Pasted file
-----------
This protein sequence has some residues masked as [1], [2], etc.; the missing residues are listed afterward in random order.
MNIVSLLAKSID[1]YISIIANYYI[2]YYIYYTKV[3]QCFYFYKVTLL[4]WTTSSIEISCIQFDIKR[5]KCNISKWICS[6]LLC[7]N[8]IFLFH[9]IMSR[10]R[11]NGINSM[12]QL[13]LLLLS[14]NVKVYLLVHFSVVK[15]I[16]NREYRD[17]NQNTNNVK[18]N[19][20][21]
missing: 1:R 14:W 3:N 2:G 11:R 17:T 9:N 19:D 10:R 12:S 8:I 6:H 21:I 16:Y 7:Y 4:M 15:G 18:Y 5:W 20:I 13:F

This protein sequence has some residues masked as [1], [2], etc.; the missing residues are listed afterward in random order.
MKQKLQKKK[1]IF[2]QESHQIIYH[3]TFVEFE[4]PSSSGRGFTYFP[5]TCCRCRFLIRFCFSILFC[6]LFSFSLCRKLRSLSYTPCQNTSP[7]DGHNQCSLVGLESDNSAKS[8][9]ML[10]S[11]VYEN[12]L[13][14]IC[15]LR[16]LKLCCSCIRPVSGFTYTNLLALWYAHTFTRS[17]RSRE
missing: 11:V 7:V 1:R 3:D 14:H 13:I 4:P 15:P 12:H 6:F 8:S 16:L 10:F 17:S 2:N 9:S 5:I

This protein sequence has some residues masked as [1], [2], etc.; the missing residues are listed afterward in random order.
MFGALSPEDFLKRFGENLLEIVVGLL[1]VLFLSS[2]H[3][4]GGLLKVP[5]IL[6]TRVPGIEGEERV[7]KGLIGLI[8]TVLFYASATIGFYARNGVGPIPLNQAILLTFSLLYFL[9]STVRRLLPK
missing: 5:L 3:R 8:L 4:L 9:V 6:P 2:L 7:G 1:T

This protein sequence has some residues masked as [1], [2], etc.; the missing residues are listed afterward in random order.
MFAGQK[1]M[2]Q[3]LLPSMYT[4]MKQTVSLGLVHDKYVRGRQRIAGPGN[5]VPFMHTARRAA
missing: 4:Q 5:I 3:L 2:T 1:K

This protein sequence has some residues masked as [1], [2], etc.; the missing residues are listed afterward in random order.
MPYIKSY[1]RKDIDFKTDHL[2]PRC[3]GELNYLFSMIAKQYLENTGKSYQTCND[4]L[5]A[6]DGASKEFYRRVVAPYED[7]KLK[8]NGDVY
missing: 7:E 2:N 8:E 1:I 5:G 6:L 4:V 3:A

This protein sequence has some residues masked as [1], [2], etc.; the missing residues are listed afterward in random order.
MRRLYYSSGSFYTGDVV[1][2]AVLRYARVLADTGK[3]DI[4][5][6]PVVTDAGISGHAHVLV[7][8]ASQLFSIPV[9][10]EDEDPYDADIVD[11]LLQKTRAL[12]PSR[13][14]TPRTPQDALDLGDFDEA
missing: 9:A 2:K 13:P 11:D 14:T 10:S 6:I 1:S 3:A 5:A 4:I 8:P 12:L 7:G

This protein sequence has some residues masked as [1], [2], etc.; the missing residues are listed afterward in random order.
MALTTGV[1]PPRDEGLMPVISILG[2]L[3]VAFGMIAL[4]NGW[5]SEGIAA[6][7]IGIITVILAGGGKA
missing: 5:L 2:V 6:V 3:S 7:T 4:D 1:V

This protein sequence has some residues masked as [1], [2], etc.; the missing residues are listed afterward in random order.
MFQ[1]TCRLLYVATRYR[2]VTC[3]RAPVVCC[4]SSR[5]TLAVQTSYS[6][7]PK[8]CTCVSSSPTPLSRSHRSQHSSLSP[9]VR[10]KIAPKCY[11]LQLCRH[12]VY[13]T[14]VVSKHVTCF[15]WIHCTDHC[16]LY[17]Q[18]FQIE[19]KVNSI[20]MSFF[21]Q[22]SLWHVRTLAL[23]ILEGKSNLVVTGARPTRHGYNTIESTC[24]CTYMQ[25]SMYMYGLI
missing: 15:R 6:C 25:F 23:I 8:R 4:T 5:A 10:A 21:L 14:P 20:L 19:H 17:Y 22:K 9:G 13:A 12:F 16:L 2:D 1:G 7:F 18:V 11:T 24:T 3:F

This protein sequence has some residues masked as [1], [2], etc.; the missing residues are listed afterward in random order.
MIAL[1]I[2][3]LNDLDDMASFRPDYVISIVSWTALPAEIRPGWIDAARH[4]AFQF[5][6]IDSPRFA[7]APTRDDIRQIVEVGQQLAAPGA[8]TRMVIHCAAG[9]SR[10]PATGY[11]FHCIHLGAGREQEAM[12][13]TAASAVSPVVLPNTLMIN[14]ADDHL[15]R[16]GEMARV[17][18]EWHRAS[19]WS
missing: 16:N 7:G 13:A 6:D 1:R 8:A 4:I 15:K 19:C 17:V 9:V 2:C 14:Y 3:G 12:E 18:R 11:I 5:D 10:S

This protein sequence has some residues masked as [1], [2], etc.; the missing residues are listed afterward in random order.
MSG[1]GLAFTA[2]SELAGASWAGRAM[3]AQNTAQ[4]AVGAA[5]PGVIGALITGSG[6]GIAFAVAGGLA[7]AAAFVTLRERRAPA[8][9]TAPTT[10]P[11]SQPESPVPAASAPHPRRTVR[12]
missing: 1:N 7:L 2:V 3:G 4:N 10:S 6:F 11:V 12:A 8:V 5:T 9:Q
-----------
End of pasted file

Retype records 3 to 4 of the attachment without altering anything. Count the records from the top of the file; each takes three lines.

This protein sequence has some residues masked as [1], [2], etc.; the missing residues are listed afterward in random order.
MFGALSPEDFLKRFGENLLEIVVGLL[1]VLFLSS[2]H[3][4]GGLLKVP[5]IL[6]TRVPGIEGEERV[7]KGLIGLI[8]TVLFYASATIGFYARNGVGPIPLNQAILLTFSLLYFL[9]STVRRLLPK
missing: 5:L 3:R 8:L 4:L 9:V 6:P 2:L 7:G 1:T

This protein sequence has some residues masked as [1], [2], etc.; the missing residues are listed afterward in random order.
MFAGQK[1]M[2]Q[3]LLPSMYT[4]MKQTVSLGLVHDKYVRGRQRIAGPGN[5]VPFMHTARRAA
missing: 4:Q 5:I 3:L 2:T 1:K